Grief is a funny (!) thing. As humans we grieve things – loss of friendship, loss of possessions, loss of health – so many things. Then there is loss of something infinitely more tricky to get your soul around. The loss of someone you love. Right there. In front of your eyes. Slowly vanishing, being eaten away by a degenerative disease . When I say loss it sounds like I am being sloppy, like I should gather my wits and go get back the thing that seems to be creeping away, except I can’t. Like so many other families who have loved ones who are suffering from degenerative diseases, the worst part of it is the watching life literally slip through everyone’s fingers.
When my Mum was diagnosed with Alzheimers, I was already on the path of grief and yet I didn’t know it. It didn’t take a neurologist to work out things were not going so well for her. As a daughter I was already experiencing the gut wrenching pain that was a bond so close, fun and happy starting to diminish. At the time, I really needed my Mum. I couldn’t bear the fact that she wasn’t ‘there’ in the way I needed her. She had been my rock, my sounding board, my saviour and now, in the middle of the blur of life and a right royal mess that I had gotten myself in to, the tables were turning and I was becoming the carer in the relationship. There was a mentally dark dark patch for me. A time of intense mental wrangle. I don’t think that I really understood that my own mental health was seriously jeopardised at this time and that I changed as a person into something almost unrecognisable. I couldn’t grieve. I simply couldn’t grieve for the loss that I was experiencing. I seemed like I was giving up on her by letting my grief out.
The first time I really let my grief out was to my now husband. It took both of us by surprise; I had kept things as private as I could, trying to carry on as usual compartmentalising Mums illness under the title of “deal with it later”. Then wallop, there it was, hot grief that had been culminating over time. Hideous, wracked body sobbing. And then more sobbing because it felt wrong to be sobbing for someone that was still alive. And you know what…..My husband told me it was OK. Simple words. It was OK. No drama. I wasn’t creating drama, in fact it was healthy to just let it out. And that’s when the penny started to drop. Grieving is so hard; everyone has to grieve in their own time and their own way. To start to grieve is a terrifying thought. The idea that you may lose control, become some dodgy person that other people avoid. Imagine losing the plot completely? Those were all things that terrified me.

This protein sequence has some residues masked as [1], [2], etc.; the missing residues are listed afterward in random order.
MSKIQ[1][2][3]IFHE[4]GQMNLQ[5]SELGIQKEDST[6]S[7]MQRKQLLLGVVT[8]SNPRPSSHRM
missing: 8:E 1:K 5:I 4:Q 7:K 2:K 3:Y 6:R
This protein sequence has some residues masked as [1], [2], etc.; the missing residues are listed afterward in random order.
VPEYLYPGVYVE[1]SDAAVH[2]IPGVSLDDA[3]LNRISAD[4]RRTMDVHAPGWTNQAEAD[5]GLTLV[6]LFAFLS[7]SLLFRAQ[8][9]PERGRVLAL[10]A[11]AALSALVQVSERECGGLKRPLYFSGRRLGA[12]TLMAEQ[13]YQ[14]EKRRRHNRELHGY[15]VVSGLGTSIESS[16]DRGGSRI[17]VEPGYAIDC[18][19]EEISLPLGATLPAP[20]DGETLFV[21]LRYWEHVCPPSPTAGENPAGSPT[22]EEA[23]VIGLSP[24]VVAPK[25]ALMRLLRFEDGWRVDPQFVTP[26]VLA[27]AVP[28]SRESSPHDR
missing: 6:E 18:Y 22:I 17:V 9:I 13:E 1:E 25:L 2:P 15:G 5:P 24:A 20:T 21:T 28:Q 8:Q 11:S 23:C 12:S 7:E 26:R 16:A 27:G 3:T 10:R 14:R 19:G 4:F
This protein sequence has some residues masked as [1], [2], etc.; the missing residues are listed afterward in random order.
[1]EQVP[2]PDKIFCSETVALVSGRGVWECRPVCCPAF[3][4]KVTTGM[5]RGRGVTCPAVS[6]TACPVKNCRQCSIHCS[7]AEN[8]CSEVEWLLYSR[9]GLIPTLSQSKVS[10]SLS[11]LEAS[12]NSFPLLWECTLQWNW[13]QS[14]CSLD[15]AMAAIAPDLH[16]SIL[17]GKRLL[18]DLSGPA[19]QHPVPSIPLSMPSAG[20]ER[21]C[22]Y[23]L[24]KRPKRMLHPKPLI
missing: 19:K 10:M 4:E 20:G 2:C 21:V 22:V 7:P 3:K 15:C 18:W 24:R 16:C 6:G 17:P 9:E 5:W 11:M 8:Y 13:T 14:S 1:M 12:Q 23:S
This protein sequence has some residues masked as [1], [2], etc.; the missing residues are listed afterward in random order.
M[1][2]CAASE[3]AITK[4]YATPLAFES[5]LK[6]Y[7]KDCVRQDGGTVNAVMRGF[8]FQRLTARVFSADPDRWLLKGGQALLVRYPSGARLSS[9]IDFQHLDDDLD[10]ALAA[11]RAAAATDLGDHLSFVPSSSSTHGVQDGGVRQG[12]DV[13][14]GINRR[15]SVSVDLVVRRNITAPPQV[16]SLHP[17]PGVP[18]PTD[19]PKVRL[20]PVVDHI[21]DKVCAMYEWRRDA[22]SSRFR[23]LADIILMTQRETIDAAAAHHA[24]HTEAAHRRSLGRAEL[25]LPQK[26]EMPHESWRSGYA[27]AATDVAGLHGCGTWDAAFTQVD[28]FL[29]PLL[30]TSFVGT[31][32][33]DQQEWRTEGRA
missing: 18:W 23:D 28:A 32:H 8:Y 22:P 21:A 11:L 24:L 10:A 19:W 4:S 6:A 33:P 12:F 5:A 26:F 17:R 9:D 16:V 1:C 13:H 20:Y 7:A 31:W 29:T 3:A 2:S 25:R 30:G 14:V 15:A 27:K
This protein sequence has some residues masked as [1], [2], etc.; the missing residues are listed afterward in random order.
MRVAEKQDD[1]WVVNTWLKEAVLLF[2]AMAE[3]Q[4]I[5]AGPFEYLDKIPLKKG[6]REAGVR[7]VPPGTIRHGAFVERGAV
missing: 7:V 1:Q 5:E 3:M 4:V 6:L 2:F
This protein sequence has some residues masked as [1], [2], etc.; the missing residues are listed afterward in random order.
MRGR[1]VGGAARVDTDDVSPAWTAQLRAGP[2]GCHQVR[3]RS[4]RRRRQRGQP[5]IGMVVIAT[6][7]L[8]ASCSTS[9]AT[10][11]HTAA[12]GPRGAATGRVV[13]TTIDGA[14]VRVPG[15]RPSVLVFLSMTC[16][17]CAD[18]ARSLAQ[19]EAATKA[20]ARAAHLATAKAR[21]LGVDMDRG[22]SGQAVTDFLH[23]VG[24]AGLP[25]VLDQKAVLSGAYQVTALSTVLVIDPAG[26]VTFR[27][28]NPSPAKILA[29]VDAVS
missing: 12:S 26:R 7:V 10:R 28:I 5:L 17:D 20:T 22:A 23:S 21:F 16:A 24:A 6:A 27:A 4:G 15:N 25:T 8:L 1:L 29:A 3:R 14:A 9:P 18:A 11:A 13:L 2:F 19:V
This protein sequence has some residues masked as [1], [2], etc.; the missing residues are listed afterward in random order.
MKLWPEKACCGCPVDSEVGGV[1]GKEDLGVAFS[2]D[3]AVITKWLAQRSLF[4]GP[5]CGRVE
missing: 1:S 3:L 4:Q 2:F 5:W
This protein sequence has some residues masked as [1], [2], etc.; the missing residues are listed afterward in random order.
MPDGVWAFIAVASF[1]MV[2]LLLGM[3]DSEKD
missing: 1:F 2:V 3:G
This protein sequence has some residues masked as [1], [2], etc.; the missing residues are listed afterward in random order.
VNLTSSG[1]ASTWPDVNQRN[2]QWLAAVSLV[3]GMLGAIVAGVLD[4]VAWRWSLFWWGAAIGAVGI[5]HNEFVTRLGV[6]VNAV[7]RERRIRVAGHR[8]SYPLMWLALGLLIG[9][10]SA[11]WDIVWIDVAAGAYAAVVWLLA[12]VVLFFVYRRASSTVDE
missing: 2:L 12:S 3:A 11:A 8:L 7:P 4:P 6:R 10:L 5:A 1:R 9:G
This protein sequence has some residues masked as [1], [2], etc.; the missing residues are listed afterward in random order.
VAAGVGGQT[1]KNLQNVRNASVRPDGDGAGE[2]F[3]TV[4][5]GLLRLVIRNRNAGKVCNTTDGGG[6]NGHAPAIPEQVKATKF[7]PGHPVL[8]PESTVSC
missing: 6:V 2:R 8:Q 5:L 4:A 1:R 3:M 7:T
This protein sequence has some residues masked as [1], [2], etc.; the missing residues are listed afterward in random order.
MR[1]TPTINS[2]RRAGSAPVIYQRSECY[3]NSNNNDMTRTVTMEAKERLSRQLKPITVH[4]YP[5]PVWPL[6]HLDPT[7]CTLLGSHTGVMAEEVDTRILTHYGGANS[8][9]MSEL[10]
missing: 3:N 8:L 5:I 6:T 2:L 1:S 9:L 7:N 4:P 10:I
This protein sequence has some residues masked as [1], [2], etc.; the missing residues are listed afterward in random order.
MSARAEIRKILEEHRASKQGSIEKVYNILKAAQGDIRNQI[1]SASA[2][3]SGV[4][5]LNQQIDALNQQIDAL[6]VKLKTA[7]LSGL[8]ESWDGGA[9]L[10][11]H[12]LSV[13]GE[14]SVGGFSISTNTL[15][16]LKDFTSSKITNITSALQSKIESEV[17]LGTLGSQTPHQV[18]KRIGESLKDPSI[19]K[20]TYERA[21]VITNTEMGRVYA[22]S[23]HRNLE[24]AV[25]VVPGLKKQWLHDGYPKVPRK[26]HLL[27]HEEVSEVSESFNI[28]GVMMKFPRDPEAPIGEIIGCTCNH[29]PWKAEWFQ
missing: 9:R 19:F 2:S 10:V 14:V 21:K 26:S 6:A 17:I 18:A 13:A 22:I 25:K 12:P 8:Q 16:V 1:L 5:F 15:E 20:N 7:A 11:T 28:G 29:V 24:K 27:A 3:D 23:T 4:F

I think of Mum’s illness as a drip feed of grief. It is unique to me, the way that I cope with it and in turn grieve it. Sod being acceptable to ‘society’ in the way you grieve. For me trying to grieve or not grieve was nearly the unravelling of me. So here I am 4 years into the diagnosed Alzheimers journey with my Mum. Now I am starting to work out my own formula for loss and losing her. I am learning to let myself be peaceful and to grieve when I want to. I think of all the great times that we have had together and of course all the lovely memories that I will continue to create with her. These are so important, they help me to keep the grief in perspective.
As I was writing this, I got a card in the post. We have recently moved house – my Mums carer and Mum had gone and bought one (all the carers doing, Mum doesn’t even know where I live, let alone that I am pregnant again). A heart warming moment receiving a card from Mum and then I looked at the message and the tears started. My Mums writing has ‘gone’ – another twist of this cruel disease. More hot tears as I tried to decipher the message, a huge hug from my husband and son and that little bit of grief is now ‘out there’ and I feel more peaceful because of it.
This is the way life is now. It doesn’t mean I don’t lead a happy and lovely life, I do, I really do. Its just that I have learn’t that letting things go that I can’t control is much the best way. It keeps my grief in perspective on a day to day basis and helps me keep on an even keel.
How do you cope with grief? Do you have your own coping strategy? I’d love to hear from you.